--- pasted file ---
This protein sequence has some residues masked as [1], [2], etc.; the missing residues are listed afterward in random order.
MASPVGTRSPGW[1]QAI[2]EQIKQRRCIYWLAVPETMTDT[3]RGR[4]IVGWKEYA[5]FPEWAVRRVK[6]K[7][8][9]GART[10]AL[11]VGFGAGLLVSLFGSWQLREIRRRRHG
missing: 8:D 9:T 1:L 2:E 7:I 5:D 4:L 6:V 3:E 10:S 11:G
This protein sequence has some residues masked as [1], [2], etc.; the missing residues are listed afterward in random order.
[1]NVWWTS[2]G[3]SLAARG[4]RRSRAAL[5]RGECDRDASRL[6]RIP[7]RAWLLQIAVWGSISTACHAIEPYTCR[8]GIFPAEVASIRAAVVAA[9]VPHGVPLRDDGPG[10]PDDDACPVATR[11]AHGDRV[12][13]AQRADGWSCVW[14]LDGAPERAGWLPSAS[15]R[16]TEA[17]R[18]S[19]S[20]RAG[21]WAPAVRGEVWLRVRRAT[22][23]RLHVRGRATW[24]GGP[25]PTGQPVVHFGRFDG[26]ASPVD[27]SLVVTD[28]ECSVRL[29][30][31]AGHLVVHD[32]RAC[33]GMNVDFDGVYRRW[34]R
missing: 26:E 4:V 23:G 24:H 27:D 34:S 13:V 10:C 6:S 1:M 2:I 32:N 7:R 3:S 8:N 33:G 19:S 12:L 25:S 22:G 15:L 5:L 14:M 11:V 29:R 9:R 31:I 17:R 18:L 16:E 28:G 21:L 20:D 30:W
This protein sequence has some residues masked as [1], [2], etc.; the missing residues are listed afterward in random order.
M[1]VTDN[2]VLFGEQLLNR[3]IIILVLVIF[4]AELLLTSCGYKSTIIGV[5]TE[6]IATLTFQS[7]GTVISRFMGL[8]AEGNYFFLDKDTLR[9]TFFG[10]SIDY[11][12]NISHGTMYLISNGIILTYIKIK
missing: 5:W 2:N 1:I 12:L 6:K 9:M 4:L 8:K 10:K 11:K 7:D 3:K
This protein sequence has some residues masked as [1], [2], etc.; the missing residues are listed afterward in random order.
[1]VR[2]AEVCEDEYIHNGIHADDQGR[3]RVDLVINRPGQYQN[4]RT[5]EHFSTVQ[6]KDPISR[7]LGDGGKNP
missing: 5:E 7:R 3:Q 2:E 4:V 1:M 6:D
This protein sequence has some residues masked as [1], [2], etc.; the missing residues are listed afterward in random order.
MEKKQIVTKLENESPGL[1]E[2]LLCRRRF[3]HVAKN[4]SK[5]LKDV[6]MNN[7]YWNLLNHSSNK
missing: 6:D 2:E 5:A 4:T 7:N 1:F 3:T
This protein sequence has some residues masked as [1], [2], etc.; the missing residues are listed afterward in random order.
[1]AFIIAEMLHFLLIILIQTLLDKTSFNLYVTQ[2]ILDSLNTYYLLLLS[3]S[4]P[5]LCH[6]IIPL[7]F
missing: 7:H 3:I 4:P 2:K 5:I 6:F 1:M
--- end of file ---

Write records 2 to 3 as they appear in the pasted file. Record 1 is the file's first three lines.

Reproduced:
This protein sequence has some residues masked as [1], [2], etc.; the missing residues are listed afterward in random order.
[1]NVWWTS[2]G[3]SLAARG[4]RRSRAAL[5]RGECDRDASRL[6]RIP[7]RAWLLQIAVWGSISTACHAIEPYTCR[8]GIFPAEVASIRAAVVAA[9]VPHGVPLRDDGPG[10]PDDDACPVATR[11]AHGDRV[12][13]AQRADGWSCVW[14]LDGAPERAGWLPSAS[15]R[16]TEA[17]R[18]S[19]S[20]RAG[21]WAPAVRGEVWLRVRRAT[22][23]RLHVRGRATW[24]GGP[25]PTGQPVVHFGRFDG[26]ASPVD[27]SLVVTD[28]ECSVRL[29][30][31]AGHLVVHD[32]RAC[33]GMNVDFDGVYRRW[34]R
missing: 26:E 4:V 23:G 24:H 27:D 34:S 13:V 10:C 6:S 1:M 2:I 32:N 7:R 3:S 8:N 33:G 19:S 12:L 25:S 22:G 15:L 5:L 14:M 11:V 29:R 9:R 31:I 17:R 18:L 16:E 28:G 21:L 20:D 30:W
This protein sequence has some residues masked as [1], [2], etc.; the missing residues are listed afterward in random order.
M[1]VTDN[2]VLFGEQLLNR[3]IIILVLVIF[4]AELLLTSCGYKSTIIGV[5]TE[6]IATLTFQS[7]GTVISRFMGL[8]AEGNYFFLDKDTLR[9]TFFG[10]SIDY[11][12]NISHGTMYLISNGIILTYIKIK
missing: 5:W 2:N 1:I 12:L 6:K 9:M 4:L 8:K 10:K 11:K 7:D 3:K